According to The Register, 2017 will see Apple shift from the 14 or 16-nonometer chips made by Samsung and TSMC respectively and move to a 7-nanometer chip produced jointly by ARM and TSMC. Presumably, they will be based on an ARM designed chip and manufactured by TSMC.
iPhone 8 chips to slim down to 7-nanometers
While it’s expected that TSMC will slim its chips down to 10-nanometers sometime later this year, it’s likely that the expected iPhone 7 will still use 16-nanometer chips when released in September. TSMC will struggle to make the new 10-nanometer chips scalable for a production run sufficient for the expected demand that the iPhone 7 will see.
If Apple follows standard practice, the company will release an upgraded iPhone 7 (iPhone 7s?) in 2017 and that would be the first use of TSMC’s 10-nanometer chips. If ARM and TSMC are able to make 7-nanometer chips in a manner that they could be used for the iPhone 8 it will need to show that it can do it sometime in 2017 in order to be used in the iPhone 8 in 2018.
Shrinking the circuity to 7-nanometers would allow TSMC and ARM to increase performance and battery life while adding design space available inside the iPhone 8.
Today’s announcement from the two companies
7nm FinFETs chips is the goal according to a release from the two companies. The two are no strangers to each other as the Taiwan-based TSMC designs chips with ARM-designed processor cores for Broadcom, Marvell, Qualcomm, AMD and others.
While the chips featuring 7nm FinFET will surely be used in smartphones and tablets, the companies want to extend their work “beyond mobile and into next-generation networks and data centers.” Additionally, the two hope to achieve “low-power, high-performance compute system-on-chips.”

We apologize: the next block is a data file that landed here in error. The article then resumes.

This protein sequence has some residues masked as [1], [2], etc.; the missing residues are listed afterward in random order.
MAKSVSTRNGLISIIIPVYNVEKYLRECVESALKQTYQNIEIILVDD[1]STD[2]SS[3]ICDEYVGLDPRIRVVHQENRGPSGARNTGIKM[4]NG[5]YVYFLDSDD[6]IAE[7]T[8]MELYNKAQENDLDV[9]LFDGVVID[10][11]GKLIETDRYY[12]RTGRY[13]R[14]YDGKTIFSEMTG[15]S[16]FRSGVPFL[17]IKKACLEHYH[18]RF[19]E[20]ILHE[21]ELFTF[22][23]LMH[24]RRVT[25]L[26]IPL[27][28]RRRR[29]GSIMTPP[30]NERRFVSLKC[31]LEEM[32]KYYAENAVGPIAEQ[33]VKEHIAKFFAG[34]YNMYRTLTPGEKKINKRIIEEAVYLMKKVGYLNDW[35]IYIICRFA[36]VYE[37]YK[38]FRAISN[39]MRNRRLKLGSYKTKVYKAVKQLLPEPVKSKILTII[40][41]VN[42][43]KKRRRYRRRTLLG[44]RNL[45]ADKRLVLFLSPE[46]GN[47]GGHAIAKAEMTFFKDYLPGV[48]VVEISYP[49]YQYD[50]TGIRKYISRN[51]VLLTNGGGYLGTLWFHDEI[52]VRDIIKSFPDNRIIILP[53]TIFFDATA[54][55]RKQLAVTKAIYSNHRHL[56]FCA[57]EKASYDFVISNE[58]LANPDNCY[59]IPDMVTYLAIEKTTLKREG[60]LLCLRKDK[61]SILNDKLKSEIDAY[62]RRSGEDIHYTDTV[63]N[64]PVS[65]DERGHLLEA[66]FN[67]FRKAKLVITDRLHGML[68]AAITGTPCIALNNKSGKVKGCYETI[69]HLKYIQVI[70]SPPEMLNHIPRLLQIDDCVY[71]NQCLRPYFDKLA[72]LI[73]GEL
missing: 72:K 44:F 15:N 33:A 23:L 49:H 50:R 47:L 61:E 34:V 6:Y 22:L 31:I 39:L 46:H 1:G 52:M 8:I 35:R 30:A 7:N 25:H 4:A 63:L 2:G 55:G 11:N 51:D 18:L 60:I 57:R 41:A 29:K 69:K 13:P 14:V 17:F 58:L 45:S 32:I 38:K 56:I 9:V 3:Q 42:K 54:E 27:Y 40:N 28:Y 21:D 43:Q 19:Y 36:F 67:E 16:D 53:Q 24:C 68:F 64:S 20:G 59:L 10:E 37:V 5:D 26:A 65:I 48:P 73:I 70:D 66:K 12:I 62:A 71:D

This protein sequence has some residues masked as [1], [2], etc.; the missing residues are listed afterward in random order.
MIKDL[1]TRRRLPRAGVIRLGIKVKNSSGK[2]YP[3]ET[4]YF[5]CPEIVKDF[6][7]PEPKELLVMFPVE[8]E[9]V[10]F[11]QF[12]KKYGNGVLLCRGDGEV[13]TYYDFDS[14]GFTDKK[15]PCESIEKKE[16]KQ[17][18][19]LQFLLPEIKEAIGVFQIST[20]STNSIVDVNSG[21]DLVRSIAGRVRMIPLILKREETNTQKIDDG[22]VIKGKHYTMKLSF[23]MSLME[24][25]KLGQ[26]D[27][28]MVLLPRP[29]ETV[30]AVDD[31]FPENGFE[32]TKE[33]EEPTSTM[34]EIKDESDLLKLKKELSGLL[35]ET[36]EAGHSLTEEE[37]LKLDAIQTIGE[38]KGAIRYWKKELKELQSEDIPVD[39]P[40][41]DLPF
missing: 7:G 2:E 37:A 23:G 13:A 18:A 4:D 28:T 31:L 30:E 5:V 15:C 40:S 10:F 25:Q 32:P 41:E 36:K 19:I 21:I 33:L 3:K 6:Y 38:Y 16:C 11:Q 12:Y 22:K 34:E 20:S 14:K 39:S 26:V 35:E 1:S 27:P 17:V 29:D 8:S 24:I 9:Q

ARM is known for its processor cores which it designs and them licenses the blueprints to others like TSMC who make the system-on-chips. So this is likely to continue rather than seeing ARM move into a field that TSMC already knows well. Likely, this announcement simply means that ARM will work the design side for 7-nanometers while TSMC continues with the chip manufacturing.
Most in the industry believe that any work by TSMC at 7-nanometers will mean that the company will scrap EUV for manufacturing and look to multi-patterning lithography which sees manufacturers using 193nm ultraviolet light and firing it through a design mask, lens and purified water to make their chips.
Assuming that TSMC is able to succeed in getting from 14-nanometers down to 10-nanometers this year, 7-nanometers shouldn’t be that difficult within a year’s time. That doesn’t mean that the company will be able to get their production rates up to make 7-nanometer chips in 2017 but likely 2018.
While IBM has made 7nm gates, that was in a lab and could never be done on a scale suitable for mass-production. Intel is hoping to have 10nm processors ready in the summer of 2017.
It’s a race and the winner will be well-poised to provide for the phones of the future that enjoy more and more computing power and prowess but also extending battery life. While it may allow for smartphones to get a bit thinner, there is a limit to how thin you can go without approaching flimsy or simply unable to be serviced owing to the size of the components inside the tablet or phone.